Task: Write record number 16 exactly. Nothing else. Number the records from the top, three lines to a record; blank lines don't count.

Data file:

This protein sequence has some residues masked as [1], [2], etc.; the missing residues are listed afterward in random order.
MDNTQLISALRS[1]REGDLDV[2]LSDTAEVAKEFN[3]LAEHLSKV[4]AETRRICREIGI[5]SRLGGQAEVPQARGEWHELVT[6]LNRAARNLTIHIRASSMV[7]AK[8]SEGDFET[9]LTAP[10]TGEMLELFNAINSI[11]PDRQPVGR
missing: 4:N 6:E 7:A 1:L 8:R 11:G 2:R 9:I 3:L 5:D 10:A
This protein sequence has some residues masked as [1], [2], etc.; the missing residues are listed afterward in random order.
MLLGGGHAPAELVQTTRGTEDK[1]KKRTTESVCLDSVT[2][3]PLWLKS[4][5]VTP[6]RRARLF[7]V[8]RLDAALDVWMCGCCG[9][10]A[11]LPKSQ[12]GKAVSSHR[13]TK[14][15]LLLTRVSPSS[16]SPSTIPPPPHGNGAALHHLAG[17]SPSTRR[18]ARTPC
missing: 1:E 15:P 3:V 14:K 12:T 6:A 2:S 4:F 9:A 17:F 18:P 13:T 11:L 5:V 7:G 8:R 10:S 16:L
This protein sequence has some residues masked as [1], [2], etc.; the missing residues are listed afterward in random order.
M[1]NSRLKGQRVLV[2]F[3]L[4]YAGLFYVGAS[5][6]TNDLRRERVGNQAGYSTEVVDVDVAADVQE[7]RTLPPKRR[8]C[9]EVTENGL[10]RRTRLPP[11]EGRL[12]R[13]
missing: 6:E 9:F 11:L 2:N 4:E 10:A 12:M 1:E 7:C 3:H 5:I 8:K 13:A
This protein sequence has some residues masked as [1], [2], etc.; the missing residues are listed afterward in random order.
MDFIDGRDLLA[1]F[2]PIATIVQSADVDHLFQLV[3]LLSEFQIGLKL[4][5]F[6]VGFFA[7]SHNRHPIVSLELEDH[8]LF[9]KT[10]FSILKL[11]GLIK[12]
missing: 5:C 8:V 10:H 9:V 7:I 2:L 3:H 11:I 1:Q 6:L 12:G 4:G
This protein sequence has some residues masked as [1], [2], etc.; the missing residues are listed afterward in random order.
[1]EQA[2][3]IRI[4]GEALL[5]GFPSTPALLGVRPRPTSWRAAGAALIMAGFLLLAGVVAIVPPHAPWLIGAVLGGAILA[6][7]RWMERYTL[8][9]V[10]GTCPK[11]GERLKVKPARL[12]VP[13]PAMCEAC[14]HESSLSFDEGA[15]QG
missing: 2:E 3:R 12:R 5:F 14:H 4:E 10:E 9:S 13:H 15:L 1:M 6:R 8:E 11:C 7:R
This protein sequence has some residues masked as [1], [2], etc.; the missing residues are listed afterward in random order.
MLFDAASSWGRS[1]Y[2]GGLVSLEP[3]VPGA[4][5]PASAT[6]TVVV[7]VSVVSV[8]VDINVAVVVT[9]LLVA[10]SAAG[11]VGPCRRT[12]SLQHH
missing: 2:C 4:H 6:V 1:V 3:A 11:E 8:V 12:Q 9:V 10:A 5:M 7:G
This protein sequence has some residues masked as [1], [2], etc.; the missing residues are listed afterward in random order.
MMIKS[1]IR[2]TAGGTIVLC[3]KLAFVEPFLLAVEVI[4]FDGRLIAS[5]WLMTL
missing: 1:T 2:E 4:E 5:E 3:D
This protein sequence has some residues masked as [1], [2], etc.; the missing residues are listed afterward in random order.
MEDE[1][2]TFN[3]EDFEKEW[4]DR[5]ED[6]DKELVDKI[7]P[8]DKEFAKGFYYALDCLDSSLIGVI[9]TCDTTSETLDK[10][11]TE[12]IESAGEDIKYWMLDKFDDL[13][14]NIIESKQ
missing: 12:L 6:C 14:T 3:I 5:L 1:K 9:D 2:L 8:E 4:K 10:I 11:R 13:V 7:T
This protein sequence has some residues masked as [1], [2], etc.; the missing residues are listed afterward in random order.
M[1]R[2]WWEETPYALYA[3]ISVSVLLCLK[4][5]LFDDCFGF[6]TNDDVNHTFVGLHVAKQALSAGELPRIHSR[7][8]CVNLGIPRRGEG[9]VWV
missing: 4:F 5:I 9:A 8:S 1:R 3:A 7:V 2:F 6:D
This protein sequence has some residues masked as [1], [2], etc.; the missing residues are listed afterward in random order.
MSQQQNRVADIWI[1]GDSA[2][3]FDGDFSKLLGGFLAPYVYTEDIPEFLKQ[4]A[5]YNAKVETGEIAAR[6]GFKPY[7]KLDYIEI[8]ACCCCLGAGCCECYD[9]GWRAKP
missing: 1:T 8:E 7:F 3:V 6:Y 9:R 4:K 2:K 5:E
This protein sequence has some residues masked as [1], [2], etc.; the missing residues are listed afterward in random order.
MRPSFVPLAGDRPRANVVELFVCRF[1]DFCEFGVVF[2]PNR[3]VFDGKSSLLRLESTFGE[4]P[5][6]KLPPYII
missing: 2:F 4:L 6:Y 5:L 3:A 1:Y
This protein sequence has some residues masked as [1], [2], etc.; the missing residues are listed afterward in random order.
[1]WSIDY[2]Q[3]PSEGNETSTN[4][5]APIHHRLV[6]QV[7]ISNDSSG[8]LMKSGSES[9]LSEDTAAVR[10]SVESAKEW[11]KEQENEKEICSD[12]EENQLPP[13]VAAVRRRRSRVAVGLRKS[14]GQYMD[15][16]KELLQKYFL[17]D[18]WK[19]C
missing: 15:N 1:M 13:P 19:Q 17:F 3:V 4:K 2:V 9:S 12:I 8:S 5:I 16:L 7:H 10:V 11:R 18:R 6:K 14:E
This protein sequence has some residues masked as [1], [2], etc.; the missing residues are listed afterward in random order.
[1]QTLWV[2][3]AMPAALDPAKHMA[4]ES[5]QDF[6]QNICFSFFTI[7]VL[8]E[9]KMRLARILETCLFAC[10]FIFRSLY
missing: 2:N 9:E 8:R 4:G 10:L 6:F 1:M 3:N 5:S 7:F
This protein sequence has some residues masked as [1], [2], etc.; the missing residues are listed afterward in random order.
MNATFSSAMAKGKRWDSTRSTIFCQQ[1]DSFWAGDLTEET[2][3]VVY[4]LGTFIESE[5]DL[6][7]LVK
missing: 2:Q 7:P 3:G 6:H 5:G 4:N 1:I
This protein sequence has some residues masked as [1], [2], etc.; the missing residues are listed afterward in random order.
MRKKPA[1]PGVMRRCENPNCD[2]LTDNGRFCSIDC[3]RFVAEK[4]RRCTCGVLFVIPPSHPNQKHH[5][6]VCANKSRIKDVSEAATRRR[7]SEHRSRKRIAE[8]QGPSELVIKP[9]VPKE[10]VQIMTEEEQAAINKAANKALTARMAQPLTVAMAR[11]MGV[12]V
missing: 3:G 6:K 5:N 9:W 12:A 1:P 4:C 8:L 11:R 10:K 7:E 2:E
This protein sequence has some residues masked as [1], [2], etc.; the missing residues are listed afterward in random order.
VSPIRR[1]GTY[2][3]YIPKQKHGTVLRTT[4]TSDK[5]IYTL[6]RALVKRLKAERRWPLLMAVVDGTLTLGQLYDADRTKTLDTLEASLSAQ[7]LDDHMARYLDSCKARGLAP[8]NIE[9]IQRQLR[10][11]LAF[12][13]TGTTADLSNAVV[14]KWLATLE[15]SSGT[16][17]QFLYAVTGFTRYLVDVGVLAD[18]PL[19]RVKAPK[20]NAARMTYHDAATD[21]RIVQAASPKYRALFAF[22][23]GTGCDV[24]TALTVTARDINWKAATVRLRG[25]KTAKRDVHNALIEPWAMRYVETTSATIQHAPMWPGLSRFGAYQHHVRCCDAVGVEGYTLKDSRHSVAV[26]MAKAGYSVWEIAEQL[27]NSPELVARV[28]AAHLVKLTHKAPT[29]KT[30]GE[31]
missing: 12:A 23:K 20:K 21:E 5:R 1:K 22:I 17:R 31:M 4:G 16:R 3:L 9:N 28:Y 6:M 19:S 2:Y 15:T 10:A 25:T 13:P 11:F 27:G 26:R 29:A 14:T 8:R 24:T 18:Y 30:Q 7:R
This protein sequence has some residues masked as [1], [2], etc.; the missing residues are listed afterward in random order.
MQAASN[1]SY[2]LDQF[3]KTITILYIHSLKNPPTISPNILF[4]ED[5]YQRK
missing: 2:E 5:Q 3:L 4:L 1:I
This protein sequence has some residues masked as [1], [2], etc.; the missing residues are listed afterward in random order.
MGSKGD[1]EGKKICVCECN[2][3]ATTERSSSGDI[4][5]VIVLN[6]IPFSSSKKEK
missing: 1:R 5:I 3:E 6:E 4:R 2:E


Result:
This protein sequence has some residues masked as [1], [2], etc.; the missing residues are listed afterward in random order.
VSPIRR[1]GTY[2][3]YIPKQKHGTVLRTT[4]TSDK[5]IYTL[6]RALVKRLKAERRWPLLMAVVDGTLTLGQLYDADRTKTLDTLEASLSAQ[7]LDDHMARYLDSCKARGLAP[8]NIE[9]IQRQLR[10][11]LAF[12][13]TGTTADLSNAVV[14]KWLATLE[15]SSGT[16][17]QFLYAVTGFTRYLVDVGVLAD[18]PL[19]RVKAPK[20]NAARMTYHDAATD[21]RIVQAASPKYRALFAF[22][23]GTGCDV[24]TALTVTARDINWKAATVRLRG[25]KTAKRDVHNALIEPWAMRYVETTSATIQHAPMWPGLSRFGAYQHHVRCCDAVGVEGYTLKDSRHSVAV[26]MAKAGYSVWEIAEQL[27]NSPELVARV[28]AAHLVKLTHKAPT[29]KT[30]GE[31]
missing: 12:A 23:K 20:K 21:E 5:R 1:K 22:I 17:R 31:M 4:G 16:R 3:L 9:N 28:Y 6:M 19:S 2:Y 15:T 10:A 25:T 13:P 11:F 27:G 26:R 29:A 14:T 8:R 24:T 18:Y 30:Q 7:R